Sea Genes

Family History & Genealogy Research

Where to Find Oregon’s Federal Land Records

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National Archives and Records Administration

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Between 1851 and 1908 the U. S. government kept records of all federal land transactions in Oregon. These records can contain genealogically significant information.

The records include land transactions under various laws and acts, including: donation land, homesteads, timber and stone, timber culture, desert land, mining, and some cash sales. The records also include tract books (township, range, section, and fraction of section) with lists of owners.

There are records of homestead entries and final certificates, desert land declarations and entries, timber culture entries, abstracts of land sold, and patents delivered. In addition, some Oregon land records include abstracts of military land warrant certificates and soldier declaratory statements.

The records here do not include the land entry case files. Those records are available from the National Archives, in Washington, D. C. Record copies of donation land patents issued are kept by the Bureau of Land Management, and are not included here.

Oregon’s Federal Land Offices were located in various places over the years, including: Burns, Harney, La Grande, Lakeview, Linkville (Klamath Falls), Oregon City, Portland, Roseburg, The Dalles, Vale, and Winchester.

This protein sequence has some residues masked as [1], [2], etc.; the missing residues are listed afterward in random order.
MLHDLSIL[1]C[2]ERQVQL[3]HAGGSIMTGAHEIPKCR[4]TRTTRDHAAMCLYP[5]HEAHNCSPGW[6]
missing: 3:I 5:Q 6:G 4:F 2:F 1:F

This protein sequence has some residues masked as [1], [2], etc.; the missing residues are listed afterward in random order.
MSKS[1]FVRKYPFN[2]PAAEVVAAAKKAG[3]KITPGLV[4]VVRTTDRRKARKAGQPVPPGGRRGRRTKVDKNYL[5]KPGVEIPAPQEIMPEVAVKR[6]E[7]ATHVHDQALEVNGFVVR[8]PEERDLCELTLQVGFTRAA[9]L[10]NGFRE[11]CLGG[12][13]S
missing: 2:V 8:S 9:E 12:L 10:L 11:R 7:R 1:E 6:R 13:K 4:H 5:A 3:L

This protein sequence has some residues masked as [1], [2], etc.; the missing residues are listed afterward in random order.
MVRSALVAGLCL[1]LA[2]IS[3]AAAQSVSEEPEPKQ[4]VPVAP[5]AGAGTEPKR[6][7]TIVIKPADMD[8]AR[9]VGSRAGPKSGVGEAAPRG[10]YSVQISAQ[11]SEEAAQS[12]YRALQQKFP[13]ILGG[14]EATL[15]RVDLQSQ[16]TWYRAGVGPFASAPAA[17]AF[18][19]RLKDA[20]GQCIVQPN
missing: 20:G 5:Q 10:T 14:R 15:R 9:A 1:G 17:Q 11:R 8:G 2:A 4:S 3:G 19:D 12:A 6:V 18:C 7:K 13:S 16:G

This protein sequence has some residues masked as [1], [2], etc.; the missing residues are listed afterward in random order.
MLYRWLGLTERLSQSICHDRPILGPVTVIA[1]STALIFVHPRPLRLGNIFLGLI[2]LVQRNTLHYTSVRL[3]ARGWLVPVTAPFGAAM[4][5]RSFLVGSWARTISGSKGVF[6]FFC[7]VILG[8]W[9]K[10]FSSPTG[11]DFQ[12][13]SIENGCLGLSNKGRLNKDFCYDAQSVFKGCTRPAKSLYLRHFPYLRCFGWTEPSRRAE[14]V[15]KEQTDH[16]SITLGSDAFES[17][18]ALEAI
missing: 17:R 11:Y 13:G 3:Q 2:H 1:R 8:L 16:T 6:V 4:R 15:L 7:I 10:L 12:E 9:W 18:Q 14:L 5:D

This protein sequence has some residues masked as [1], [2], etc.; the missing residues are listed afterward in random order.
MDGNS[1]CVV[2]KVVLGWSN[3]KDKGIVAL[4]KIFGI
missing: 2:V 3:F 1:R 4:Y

Some information on this page was summarized from NARA publications:

  • M145 — Abstracts of Oregon Donation Land Claims, 1852–1903
  • M815 — Oregon and Washington Donation Land Files, 1851–1903
  • M1621 — Federal Land Records for Oregon, 1854–1908

Copies of these records are kept at the National Archives and Records Administration’s Pacific Alaska Region facility in Seattle, Washington, where I am a professional genealogy researcher. Contact me to start a discussion about the possibilities of researching your family’s history. Likewise, if you would like more information about my genealogical research services, including information about fees, and range of materials available to research, I’d love to hear from you.

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